coyote on the prowl

Coyote Hunting For Beginners: The Complete Guide

Did you know that coyotes have excellent senses, particularly smell and sight? As much as coyote hunting is an exciting and rewarding experience, these characteristics make hunting them a challenge.

To help you out, we’ll be sharing crucial tips for beginner hunters and experienced hunters alike to get you started in the right direction.

Key Takeaways

  • Successful coyote hunting relies heavily on calling techniques, certain equipment, and a hunter’s skills.
  • Coyotes have a keen sense of smell, so hunters must pay attention to wind direction to ensure their scent isn’t carried towards their prey.
  • Hunters must understand the regulations and obtain necessary permissions for hunting on both public and private lands.

The Correct Gun/Caliber

hunting rifle and rifle bag

When it comes to coyote hunting, the first thing to consider is your equipment. A reliable tool will help you hunt successfully and deliver a humane kill.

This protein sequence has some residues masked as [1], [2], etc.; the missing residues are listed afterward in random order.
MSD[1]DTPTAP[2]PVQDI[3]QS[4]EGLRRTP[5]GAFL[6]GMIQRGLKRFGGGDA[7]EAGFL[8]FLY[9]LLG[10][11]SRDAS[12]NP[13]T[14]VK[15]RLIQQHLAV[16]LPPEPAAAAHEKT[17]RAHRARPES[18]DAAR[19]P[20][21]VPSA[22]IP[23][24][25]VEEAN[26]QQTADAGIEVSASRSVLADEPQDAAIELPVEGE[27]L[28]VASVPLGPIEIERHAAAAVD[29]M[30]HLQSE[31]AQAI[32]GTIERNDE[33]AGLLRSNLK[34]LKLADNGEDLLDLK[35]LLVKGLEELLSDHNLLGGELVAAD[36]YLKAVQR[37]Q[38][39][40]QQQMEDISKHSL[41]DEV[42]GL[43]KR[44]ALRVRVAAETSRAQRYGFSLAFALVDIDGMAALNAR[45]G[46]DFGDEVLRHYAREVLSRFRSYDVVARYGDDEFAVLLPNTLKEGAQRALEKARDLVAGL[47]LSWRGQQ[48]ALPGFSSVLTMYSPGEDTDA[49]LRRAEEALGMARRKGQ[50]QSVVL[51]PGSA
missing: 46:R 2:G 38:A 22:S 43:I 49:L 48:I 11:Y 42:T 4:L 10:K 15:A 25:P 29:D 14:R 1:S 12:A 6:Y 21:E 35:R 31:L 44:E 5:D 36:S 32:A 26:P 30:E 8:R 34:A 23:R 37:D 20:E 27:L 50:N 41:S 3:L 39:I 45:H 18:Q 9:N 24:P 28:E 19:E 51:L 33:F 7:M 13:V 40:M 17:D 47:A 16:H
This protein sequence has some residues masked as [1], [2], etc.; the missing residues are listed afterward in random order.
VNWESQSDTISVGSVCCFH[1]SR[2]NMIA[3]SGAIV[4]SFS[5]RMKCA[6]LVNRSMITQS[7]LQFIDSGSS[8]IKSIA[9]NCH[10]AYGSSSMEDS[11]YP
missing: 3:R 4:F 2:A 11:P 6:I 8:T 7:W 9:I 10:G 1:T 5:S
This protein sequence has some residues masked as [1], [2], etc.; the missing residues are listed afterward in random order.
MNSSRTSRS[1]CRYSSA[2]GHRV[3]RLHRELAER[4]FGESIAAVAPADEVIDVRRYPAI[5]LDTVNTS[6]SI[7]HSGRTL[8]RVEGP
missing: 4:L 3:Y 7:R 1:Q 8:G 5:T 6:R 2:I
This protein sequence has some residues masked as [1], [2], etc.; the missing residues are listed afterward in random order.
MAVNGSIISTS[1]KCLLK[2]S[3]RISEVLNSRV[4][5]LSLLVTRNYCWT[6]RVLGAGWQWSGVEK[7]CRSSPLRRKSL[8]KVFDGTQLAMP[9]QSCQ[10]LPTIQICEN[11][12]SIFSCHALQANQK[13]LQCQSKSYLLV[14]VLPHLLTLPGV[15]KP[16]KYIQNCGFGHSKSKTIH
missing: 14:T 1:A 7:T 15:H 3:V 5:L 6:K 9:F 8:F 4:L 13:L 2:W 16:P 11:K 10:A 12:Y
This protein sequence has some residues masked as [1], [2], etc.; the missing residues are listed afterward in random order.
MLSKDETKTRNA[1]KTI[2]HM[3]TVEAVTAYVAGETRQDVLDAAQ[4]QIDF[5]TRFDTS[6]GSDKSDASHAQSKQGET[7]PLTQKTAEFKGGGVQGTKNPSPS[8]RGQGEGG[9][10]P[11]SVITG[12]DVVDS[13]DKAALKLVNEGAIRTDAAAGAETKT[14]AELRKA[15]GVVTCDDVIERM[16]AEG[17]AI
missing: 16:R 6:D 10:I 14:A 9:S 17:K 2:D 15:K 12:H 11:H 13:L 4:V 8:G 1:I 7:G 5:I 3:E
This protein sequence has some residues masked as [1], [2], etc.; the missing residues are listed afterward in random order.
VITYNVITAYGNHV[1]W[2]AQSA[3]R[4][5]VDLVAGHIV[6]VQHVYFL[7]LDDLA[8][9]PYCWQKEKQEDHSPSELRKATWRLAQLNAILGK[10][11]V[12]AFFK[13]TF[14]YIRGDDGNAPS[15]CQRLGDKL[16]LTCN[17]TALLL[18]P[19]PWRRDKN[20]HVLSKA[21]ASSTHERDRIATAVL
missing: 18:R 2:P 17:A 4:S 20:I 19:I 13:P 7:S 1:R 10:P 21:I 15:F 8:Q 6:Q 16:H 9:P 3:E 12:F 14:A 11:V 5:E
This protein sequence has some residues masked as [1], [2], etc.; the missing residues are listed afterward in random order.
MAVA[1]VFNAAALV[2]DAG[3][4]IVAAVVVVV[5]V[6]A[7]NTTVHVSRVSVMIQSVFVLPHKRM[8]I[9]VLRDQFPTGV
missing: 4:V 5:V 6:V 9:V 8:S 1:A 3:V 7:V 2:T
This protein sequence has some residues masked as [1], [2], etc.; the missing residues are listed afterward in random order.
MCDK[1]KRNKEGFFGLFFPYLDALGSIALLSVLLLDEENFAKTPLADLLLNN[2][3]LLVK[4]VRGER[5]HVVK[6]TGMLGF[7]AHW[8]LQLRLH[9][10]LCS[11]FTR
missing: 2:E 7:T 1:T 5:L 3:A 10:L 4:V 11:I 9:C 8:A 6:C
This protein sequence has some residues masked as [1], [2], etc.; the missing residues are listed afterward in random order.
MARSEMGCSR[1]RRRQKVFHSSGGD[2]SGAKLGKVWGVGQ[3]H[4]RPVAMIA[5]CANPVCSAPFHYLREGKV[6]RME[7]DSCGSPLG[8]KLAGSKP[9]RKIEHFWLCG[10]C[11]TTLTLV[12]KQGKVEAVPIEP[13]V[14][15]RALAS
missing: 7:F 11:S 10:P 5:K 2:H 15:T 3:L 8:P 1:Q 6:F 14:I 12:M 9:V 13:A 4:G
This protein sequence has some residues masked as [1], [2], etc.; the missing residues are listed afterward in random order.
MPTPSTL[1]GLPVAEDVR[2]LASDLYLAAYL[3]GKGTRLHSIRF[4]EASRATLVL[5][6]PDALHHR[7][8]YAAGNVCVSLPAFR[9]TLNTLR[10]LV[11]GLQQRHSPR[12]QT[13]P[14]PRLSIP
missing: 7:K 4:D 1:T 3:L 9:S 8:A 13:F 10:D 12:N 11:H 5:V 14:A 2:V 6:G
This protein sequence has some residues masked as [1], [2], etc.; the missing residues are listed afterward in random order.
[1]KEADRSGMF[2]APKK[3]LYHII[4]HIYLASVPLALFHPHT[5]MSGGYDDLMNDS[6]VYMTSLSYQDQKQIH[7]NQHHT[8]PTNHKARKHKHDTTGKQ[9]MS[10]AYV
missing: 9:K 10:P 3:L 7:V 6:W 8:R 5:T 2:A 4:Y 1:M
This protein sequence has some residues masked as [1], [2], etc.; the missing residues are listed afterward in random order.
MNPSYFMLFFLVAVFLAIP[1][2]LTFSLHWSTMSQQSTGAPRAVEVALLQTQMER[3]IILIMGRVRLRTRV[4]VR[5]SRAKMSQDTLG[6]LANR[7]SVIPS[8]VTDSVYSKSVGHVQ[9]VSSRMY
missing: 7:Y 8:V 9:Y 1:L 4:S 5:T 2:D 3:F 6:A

Consider an AR-15 rifle as an effective tool for a successful hunt. In addition, the ideal coyote hunting calibers are .223, .243, 223/5.56, and .308 calibers.

While you can also use a shotgun to hunt coyotes, consider a 12-gauge loaded with a number 4 shot as your best bet. Also, don’t forget to attach a high-quality, low-magnification scope to your rifle to improve your accuracy.

Aside from your choice of rifle, your hunting skills matter. You want to ensure you aim for a coyote’s vital organs, like the lungs or heart, leading to an ethical harvest.



Coyote Calling 101

Coyote calling is one of the most effective hunting techniques for locating coyotes. The aim is to mimic the sounds of other coyotes or distressed prey animals, forcing the creature to come and investigate the noise, giving you a shot to kill it. 

coyote on alert

First, you scout the area for coyotes. You can do this by looking out for coyote tracks and droppings, also known as scat. Coyote droppings typically contain bones, fur, and small animal remains. 

Once you have scouted a property, you’ll need the right equipment to call coyotes. Note that coyotes can smell or spot you from a distance, so ensure you’re concealed properly. 

Locator Calls

Now, coyotes use howls and barks to communicate with each other. A coyote hunter can take advantage of this trait to discover the location of any potential prey.

Many hunters argue that coyotes primarily howl at night or early morning. However, coyotes an and will howl at any time, as they have varying sleeping patterns.